to Fab, Fab to Dust - EHS Issues Associated with Transition of
Materials, Methods and Processes from Laboratory Development to
Production and Decommissioning
Elizabeth Aton - Washington University School of Medicine (SSA Journal Volume 13 Number 1 - Spring 1999 pp. 19 - 21 )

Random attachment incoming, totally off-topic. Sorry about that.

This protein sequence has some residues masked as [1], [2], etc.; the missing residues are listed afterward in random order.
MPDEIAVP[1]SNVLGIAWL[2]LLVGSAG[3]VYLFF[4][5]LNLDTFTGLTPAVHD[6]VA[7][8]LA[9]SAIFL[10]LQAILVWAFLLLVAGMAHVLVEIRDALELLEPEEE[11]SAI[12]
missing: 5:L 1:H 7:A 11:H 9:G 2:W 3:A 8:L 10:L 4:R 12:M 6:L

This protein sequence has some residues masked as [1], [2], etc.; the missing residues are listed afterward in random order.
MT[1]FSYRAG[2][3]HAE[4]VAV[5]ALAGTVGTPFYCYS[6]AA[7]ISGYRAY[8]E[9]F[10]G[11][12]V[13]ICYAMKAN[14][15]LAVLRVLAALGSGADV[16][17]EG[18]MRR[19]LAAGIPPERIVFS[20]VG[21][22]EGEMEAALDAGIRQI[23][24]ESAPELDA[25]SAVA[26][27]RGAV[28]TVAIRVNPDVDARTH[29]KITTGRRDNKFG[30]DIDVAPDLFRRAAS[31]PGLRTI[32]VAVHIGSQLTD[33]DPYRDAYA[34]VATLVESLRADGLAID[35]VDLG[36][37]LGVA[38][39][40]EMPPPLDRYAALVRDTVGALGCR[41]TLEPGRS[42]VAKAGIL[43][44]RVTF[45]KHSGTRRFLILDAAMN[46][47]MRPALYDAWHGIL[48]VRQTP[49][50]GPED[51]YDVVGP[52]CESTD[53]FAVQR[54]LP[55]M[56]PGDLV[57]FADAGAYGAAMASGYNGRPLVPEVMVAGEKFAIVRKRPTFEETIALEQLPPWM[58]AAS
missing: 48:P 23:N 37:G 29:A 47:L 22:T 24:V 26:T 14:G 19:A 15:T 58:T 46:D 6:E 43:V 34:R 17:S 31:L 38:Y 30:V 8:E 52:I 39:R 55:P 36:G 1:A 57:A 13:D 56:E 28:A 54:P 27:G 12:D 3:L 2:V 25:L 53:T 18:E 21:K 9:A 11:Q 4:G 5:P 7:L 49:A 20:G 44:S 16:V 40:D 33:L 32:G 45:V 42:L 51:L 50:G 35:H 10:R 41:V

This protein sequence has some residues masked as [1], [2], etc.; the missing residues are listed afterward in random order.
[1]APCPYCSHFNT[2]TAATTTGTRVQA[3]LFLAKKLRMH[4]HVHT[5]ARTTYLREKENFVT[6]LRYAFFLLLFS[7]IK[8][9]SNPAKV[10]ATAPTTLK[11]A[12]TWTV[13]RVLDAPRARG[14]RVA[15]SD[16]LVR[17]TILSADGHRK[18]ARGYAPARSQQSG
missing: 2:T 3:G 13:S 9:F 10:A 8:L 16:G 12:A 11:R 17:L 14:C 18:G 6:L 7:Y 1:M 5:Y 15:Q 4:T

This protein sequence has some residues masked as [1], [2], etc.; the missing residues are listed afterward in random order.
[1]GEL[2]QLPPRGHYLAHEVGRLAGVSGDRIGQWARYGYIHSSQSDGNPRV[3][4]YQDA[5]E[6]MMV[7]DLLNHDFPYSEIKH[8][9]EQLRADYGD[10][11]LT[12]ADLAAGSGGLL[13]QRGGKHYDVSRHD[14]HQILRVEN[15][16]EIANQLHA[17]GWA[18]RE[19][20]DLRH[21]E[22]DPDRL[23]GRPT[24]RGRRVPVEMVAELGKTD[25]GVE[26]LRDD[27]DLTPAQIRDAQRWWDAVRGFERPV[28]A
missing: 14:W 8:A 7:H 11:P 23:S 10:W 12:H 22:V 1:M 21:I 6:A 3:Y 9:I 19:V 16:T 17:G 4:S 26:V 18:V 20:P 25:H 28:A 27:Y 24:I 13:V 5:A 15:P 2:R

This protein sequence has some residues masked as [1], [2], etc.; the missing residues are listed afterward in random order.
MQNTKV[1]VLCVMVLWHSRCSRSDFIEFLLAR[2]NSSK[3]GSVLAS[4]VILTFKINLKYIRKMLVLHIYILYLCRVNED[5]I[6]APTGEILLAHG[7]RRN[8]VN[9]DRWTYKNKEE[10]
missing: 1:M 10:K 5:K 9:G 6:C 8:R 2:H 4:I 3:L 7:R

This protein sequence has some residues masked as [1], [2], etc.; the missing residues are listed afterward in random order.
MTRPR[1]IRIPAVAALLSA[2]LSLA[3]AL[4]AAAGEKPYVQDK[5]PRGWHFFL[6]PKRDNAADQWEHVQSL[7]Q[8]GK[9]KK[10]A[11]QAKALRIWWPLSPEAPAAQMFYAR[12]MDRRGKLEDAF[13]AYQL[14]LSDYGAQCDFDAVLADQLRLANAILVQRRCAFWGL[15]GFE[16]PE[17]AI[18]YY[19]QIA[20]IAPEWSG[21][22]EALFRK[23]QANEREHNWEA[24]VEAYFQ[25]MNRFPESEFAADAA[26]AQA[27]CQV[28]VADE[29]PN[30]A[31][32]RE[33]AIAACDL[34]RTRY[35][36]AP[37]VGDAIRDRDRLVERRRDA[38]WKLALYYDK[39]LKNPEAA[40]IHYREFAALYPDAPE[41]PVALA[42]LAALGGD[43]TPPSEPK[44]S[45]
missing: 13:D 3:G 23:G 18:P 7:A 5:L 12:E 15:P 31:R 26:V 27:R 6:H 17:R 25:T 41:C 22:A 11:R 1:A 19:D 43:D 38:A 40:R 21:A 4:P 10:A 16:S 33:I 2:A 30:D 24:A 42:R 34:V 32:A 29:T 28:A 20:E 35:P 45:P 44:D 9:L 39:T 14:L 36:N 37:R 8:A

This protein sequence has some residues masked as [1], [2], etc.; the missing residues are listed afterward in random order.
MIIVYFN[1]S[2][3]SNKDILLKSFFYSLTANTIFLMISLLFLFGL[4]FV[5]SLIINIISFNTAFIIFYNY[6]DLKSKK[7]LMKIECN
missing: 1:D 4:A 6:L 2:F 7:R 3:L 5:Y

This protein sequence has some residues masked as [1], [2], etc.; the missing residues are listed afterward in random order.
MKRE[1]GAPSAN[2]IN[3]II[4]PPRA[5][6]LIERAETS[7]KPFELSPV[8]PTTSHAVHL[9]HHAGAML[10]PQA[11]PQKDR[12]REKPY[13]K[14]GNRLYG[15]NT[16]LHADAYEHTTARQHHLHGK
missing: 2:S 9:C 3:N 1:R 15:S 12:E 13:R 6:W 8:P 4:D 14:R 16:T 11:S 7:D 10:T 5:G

Microelectronics fabrication production changed rapidly and substantially during the 1980s. By the early to mid-1990s microelectronics fabrication had evolved to relatively finite equipment and materials configurations. During these same time intervals environmental health and safety strategies were formulated and implemented, based on consensus standards established through applied research and professional collegial development. Key strategies included occupational health protocols, including industrial hygiene sampling and profiling and medical surveillance programs, energy transfer protocols for highly reactive and pyrophoric materials and protocols for basic safety programs and descriptive and quantitative epidemiology. Two factors change the current and future landscape for the environmental health and safety professional now practicing in the field: de-commissioning of former spaces and equipment and preparation for processes using new materials and equipment configuration. This paper identifies physical and chemical hazards associated with these two elements of practice. Specifies applications reviewed include treatment and delivery/dispensing systems, hazard assessment strategies, and handling practices for hazardous materials. Hazardous materials of interest include decomposition products of previously used materials and new materials in development for manufacturing applications. These applications and materials are reviewed in the standard industrial hygiene context of RECOGNITION => EVALUATION => CONTROL, helping the environmental health and safety professional to establish programs that integrate past and current technology with developing technology.